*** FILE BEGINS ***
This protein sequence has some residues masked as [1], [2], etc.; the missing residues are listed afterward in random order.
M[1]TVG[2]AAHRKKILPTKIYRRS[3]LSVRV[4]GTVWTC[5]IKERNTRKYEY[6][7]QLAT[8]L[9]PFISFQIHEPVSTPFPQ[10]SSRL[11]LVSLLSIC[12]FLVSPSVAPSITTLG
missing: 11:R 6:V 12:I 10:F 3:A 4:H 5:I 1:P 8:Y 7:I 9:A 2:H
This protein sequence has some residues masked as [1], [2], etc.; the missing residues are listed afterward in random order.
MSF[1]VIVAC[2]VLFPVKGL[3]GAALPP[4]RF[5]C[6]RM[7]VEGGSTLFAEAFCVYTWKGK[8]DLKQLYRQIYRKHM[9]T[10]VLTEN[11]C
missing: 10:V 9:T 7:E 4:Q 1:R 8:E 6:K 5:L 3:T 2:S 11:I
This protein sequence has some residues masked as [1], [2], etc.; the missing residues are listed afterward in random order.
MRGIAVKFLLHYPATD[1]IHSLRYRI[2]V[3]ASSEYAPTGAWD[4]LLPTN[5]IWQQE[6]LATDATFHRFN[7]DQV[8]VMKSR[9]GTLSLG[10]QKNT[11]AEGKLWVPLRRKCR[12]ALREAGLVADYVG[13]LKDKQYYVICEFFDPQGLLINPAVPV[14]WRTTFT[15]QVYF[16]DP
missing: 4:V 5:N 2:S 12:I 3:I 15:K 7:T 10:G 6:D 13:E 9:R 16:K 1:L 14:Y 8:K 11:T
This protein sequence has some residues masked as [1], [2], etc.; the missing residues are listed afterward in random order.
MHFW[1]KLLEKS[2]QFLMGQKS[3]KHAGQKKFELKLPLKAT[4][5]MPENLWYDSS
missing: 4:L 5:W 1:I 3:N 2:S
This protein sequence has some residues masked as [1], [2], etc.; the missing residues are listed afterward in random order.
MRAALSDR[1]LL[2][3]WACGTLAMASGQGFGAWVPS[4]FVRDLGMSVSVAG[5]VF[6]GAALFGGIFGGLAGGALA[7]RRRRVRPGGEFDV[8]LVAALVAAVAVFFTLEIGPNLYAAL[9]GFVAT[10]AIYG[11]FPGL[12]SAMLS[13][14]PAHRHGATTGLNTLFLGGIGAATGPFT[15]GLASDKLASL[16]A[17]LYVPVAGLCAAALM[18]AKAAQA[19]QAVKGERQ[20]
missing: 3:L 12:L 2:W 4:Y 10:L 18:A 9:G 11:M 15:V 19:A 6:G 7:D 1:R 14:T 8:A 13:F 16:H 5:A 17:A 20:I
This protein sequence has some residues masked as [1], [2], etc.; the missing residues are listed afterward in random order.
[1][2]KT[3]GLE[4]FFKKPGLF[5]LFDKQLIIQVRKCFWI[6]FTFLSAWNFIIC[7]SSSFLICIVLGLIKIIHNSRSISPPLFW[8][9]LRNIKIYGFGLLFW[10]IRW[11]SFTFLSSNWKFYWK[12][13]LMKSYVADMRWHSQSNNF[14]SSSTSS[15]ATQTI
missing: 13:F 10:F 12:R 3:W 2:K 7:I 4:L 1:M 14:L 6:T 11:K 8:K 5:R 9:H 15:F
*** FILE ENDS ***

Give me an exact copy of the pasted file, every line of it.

This protein sequence has some residues masked as [1], [2], etc.; the missing residues are listed afterward in random order.
M[1]TVG[2]AAHRKKILPTKIYRRS[3]LSVRV[4]GTVWTC[5]IKERNTRKYEY[6][7]QLAT[8]L[9]PFISFQIHEPVSTPFPQ[10]SSRL[11]LVSLLSIC[12]FLVSPSVAPSITTLG
missing: 11:R 6:V 12:I 10:F 3:A 4:H 5:I 1:P 8:Y 7:I 9:A 2:H
This protein sequence has some residues masked as [1], [2], etc.; the missing residues are listed afterward in random order.
MSF[1]VIVAC[2]VLFPVKGL[3]GAALPP[4]RF[5]C[6]RM[7]VEGGSTLFAEAFCVYTWKGK[8]DLKQLYRQIYRKHM[9]T[10]VLTEN[11]C
missing: 10:V 9:T 7:E 4:Q 1:R 8:E 6:K 5:L 3:T 2:S 11:I
This protein sequence has some residues masked as [1], [2], etc.; the missing residues are listed afterward in random order.
MRGIAVKFLLHYPATD[1]IHSLRYRI[2]V[3]ASSEYAPTGAWD[4]LLPTN[5]IWQQE[6]LATDATFHRFN[7]DQV[8]VMKSR[9]GTLSLG[10]QKNT[11]AEGKLWVPLRRKCR[12]ALREAGLVADYVG[13]LKDKQYYVICEFFDPQGLLINPAVPV[14]WRTTFT[15]QVYF[16]DP
missing: 4:V 5:N 2:S 12:I 3:I 15:K 7:T 10:G 6:D 13:E 9:R 16:K 1:L 14:Y 8:K 11:T
This protein sequence has some residues masked as [1], [2], etc.; the missing residues are listed afterward in random order.
MHFW[1]KLLEKS[2]QFLMGQKS[3]KHAGQKKFELKLPLKAT[4][5]MPENLWYDSS
missing: 4:L 5:W 1:I 3:N 2:S
This protein sequence has some residues masked as [1], [2], etc.; the missing residues are listed afterward in random order.
MRAALSDR[1]LL[2][3]WACGTLAMASGQGFGAWVPS[4]FVRDLGMSVSVAG[5]VF[6]GAALFGGIFGGLAGGALA[7]RRRRVRPGGEFDV[8]LVAALVAAVAVFFTLEIGPNLYAAL[9]GFVAT[10]AIYG[11]FPGL[12]SAMLS[13][14]PAHRHGATTGLNTLFLGGIGAATGPFT[15]GLASDKLASL[16]A[17]LYVPVAGLCAAALM[18]AKAAQA[19]QAVKGERQ[20]
missing: 3:L 12:L 2:W 4:Y 10:L 18:A 9:G 11:M 15:V 19:A 6:G 7:D 1:R 14:T 8:A 13:F 16:H 5:A 17:A 20:I
This protein sequence has some residues masked as [1], [2], etc.; the missing residues are listed afterward in random order.
[1][2]KT[3]GLE[4]FFKKPGLF[5]LFDKQLIIQVRKCFWI[6]FTFLSAWNFIIC[7]SSSFLICIVLGLIKIIHNSRSISPPLFW[8][9]LRNIKIYGFGLLFW[10]IRW[11]SFTFLSSNWKFYWK[12][13]LMKSYVADMRWHSQSNNF[14]SSSTSS[15]ATQTI
missing: 13:F 10:F 12:R 3:W 2:K 7:I 4:L 1:M 14:L 6:T 11:K 8:K 5:R 9:H 15:F